In what could be the most notable example is a video that has been viewed over 16 million times. In it, a cat is used to placate the roles of both Depp and Heard and acts out the alleged slap made by the Fantastic Beasts alum against the Aquaman actress. The worst epithet of this TikTok torrent against Heard are actual couples recreating the scene in a mocking manner—with some even dressing as the pair. And this isn’t some sordid little corner of the internet. No, even some of TikTok’s most popular creators have participated in the acting challenge. With over 18,000 clips made in response to the sound, even users like @llilmaz (who have over 4 million followers) have jumped on the supposed ‘trend’.
Let’s say for argument’s sake, Heard’s testimony is falsified, this does not suddenly make the context of the claims not about abuse—that fact is still true. And it is this fact that should embarrass those making light of the very serious issue.
Following Rolling Stone’s reporting, the public pelting Heard is receiving took an even darker and more dramatic turn. In an audio that has since been removed from the platform, users filmed themselves reacting to the actress’ sexual assault testimony, in which she described being held against her will by the neck and her underwear torn off. Their response? “Trying to understand where ‘daddy Depp’ was wrong…”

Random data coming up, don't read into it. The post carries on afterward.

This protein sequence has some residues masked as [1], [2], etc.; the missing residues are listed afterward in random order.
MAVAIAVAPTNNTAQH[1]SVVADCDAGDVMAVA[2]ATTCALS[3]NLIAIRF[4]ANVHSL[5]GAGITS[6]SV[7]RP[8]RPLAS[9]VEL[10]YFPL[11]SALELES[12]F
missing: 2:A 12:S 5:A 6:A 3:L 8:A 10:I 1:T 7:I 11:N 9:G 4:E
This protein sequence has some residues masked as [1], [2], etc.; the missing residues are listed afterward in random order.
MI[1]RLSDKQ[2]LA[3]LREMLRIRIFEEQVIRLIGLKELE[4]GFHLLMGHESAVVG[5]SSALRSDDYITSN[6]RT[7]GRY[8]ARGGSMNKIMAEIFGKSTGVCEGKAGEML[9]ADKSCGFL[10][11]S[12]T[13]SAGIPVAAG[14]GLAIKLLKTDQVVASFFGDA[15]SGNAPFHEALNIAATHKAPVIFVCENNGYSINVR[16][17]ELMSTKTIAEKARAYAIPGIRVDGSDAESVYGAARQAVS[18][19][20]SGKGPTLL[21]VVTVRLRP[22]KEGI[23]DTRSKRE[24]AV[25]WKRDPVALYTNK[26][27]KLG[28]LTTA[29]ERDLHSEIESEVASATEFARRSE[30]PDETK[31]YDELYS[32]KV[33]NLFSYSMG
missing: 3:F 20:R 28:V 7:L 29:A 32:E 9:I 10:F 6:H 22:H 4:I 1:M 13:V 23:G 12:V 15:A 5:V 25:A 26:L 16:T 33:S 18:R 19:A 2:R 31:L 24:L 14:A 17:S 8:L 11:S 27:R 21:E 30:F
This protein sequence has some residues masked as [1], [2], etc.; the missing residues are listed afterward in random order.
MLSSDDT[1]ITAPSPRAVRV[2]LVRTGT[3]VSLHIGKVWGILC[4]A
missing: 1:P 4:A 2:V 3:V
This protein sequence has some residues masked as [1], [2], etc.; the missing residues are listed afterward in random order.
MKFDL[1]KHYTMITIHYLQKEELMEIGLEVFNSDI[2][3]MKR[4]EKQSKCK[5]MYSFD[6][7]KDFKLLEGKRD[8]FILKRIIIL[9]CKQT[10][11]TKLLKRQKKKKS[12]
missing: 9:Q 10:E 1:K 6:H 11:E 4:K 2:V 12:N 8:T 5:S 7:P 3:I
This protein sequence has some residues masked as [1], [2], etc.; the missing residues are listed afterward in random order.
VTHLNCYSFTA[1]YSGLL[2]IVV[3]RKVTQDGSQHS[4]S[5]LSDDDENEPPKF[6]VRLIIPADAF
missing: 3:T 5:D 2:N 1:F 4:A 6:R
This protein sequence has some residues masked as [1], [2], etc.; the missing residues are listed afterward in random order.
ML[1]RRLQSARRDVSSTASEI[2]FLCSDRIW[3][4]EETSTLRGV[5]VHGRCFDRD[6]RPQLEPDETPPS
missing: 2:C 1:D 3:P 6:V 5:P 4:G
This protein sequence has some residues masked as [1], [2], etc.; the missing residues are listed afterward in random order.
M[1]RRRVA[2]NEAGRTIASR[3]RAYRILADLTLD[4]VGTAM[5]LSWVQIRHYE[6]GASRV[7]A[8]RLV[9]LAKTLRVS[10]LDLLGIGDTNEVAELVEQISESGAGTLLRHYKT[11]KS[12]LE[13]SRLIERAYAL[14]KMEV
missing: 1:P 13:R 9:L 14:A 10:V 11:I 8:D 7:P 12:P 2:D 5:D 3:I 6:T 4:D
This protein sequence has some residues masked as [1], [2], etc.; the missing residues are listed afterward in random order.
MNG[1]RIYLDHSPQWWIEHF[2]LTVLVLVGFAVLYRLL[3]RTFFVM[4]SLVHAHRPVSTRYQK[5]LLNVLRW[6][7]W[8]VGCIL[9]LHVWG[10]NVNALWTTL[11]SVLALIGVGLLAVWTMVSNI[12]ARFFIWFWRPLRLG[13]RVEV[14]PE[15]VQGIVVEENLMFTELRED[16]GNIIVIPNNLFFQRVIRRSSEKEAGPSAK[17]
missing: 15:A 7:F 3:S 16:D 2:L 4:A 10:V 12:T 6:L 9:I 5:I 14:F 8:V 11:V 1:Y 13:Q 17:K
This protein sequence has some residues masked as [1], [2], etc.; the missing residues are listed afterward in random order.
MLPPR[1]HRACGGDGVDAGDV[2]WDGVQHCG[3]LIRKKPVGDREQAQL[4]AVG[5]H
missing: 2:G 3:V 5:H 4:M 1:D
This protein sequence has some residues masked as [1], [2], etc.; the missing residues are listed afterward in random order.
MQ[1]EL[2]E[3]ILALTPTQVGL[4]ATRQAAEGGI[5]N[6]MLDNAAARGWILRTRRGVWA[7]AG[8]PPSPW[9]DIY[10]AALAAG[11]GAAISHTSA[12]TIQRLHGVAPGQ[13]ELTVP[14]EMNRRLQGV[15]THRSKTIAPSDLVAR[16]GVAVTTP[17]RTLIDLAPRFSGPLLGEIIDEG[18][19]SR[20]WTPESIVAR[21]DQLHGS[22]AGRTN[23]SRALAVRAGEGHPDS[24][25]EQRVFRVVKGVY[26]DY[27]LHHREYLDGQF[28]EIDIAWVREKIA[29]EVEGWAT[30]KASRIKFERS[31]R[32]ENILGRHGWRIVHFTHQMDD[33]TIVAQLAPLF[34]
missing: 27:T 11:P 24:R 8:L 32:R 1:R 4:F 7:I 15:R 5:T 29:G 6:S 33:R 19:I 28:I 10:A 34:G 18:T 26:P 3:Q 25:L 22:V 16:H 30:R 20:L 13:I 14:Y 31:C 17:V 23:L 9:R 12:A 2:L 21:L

Though the sound and respective videos are inaccessible for the most part, the emergence of such a trend in the first place is a terrifying result of a prevailing patriarchal concoction that most definitely will impact future survivors coming forward with their own testimonies. In perhaps what can be seen as some bizarre crossover into the world of true crime fanaticism, the unadulterated adoration of Depp—that sets him on some innocent, godly pedestal—is reminiscent of the trials of Ted Bundy and Richard Ramirez. But this time, they’re not just sitting on the back benches of the courtroom, they’re saturating social media in droves.